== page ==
Our Relations With the Chinese Empire (Classic Reprint)

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Opis: Our Relations With the Chinese Empire (Classic Reprint) - Williams S. Wells

Excerpt from Our Relations With the Chinese Empire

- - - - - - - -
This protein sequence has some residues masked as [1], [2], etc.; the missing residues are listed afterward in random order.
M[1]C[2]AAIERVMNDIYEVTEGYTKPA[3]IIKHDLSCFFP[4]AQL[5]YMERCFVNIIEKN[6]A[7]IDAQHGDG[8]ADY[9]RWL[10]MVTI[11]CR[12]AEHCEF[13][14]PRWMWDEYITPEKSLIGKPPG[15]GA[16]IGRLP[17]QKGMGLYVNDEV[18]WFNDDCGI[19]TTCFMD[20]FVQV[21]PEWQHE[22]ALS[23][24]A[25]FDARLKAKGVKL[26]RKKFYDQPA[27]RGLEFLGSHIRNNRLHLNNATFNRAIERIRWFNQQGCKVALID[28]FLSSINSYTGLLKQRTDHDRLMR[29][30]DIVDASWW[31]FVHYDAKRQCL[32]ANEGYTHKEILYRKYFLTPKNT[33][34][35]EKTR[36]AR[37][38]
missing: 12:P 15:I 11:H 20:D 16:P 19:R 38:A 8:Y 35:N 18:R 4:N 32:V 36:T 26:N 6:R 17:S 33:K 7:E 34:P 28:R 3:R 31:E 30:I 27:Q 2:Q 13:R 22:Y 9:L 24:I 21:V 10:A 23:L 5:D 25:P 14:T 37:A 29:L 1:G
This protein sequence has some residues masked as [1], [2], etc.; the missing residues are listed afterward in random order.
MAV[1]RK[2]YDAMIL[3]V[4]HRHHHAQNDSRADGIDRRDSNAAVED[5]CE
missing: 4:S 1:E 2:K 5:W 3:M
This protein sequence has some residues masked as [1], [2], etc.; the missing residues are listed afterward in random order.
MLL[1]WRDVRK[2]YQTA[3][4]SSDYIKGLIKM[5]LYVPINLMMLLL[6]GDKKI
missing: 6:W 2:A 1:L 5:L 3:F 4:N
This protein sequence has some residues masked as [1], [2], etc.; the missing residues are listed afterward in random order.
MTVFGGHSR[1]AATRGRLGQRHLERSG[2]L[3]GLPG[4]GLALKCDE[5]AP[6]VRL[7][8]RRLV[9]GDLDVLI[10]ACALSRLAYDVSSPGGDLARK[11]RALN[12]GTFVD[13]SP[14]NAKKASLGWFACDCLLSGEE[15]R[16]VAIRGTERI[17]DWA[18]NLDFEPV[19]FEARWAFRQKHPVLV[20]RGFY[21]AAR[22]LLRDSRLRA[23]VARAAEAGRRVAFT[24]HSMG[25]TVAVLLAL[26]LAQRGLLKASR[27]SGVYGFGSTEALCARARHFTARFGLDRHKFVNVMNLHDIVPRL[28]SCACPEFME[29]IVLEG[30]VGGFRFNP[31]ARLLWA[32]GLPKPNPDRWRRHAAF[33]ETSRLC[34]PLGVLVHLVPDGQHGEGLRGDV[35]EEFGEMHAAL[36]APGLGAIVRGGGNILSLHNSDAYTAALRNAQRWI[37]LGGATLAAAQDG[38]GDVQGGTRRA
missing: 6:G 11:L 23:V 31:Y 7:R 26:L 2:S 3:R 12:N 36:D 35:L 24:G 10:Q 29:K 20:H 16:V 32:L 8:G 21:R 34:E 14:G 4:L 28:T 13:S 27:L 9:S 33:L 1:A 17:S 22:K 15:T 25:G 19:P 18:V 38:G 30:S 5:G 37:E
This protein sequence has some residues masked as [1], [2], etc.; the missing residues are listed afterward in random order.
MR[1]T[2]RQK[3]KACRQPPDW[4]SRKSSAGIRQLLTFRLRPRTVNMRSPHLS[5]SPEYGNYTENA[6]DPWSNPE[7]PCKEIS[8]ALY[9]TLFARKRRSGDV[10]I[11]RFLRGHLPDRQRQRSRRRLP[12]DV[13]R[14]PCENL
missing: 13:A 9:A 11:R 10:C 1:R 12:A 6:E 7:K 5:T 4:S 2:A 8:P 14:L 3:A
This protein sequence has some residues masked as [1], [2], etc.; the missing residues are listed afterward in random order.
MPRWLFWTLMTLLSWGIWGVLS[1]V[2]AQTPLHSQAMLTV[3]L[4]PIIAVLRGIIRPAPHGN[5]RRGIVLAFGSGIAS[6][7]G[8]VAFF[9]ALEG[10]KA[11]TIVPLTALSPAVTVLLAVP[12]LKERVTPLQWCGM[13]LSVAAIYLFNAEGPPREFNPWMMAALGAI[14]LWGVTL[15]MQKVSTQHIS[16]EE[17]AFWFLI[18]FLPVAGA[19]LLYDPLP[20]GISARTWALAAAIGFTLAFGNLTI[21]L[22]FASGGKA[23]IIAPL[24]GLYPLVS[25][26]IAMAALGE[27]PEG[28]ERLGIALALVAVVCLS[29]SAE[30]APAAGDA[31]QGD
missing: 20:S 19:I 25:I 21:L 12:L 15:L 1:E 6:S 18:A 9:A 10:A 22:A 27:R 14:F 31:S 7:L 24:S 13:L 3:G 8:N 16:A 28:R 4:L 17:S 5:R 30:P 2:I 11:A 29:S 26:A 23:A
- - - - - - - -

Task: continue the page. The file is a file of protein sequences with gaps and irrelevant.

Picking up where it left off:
In 1839, before hostilities had actually commenced with the British, in consequence of his seizure of opium, Commissioner Lin found that the Americans had this reputation at Canton, and he endeavored to enlist them on his side in his efforts to suppress it. On one occasion, he sent a special agent to Macao, to request Rev. Mr. Bridgman, the American missionary, to come to him, supposing that he might have some influence in this direction. An interview was held, and although Lin was disappointed in his plan of intermediation, he learned many new ideas concerning the impending struggle, and the relative power of his own country and Great Britain, as well as the inefficiency of his attempt to prevent it. It was the first effort on the part of any Chinese official to open political relations with the Americans, and was in itself a tacit acknowledgment of the reputation which Mr. Bridgman had obtained among the people during his ten years' residence at Canton. At that time, the American trade was second in value to the British. The Chinese Government sincerely desired to stop only the opium trade and develop all other branches; but the British Government, ruled as it is by the shortsighted selfishness of trade, refused to cooperate in this despairing effort to restrain an evil of which its victims knew the effects better than their destroyers. England then lost a golden opportunity to elevate moral above mercenary motives in the eyes of a heathen people, which she has never recovered. She showed no desire to stay the destroying agency so profitable to herself.